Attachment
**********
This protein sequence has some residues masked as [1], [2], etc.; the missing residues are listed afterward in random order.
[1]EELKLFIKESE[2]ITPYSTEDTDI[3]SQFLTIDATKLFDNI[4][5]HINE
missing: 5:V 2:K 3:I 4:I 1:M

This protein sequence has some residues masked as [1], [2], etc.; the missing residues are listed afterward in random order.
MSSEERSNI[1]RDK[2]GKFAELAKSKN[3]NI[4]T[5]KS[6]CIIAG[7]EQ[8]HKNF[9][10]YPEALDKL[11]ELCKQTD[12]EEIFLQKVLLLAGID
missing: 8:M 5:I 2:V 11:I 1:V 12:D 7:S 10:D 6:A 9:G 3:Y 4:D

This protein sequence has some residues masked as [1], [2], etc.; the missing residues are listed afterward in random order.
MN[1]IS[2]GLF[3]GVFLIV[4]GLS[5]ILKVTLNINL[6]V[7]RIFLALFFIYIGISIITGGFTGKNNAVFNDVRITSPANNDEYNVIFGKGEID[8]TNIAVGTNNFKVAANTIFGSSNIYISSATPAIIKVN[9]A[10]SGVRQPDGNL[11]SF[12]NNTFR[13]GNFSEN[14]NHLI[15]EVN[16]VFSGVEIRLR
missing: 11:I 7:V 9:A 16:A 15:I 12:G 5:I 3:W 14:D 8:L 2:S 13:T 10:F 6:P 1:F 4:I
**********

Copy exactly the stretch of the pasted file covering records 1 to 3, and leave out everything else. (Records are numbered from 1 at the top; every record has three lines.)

This protein sequence has some residues masked as [1], [2], etc.; the missing residues are listed afterward in random order.
[1]EELKLFIKESE[2]ITPYSTEDTDI[3]SQFLTIDATKLFDNI[4][5]HINE
missing: 5:V 2:K 3:I 4:I 1:M

This protein sequence has some residues masked as [1], [2], etc.; the missing residues are listed afterward in random order.
MSSEERSNI[1]RDK[2]GKFAELAKSKN[3]NI[4]T[5]KS[6]CIIAG[7]EQ[8]HKNF[9][10]YPEALDKL[11]ELCKQTD[12]EEIFLQKVLLLAGID
missing: 8:M 5:I 2:V 11:I 1:V 12:D 7:S 10:D 6:A 9:G 3:Y 4:D

This protein sequence has some residues masked as [1], [2], etc.; the missing residues are listed afterward in random order.
MN[1]IS[2]GLF[3]GVFLIV[4]GLS[5]ILKVTLNINL[6]V[7]RIFLALFFIYIGISIITGGFTGKNNAVFNDVRITSPANNDEYNVIFGKGEID[8]TNIAVGTNNFKVAANTIFGSSNIYISSATPAIIKVN[9]A[10]SGVRQPDGNL[11]SF[12]NNTFR[13]GNFSEN[14]NHLI[15]EVN[16]VFSGVEIRLR
missing: 11:I 7:V 9:A 16:A 15:I 12:G 5:I 3:W 14:D 8:L 2:S 13:T 10:F 6:P 1:F 4:I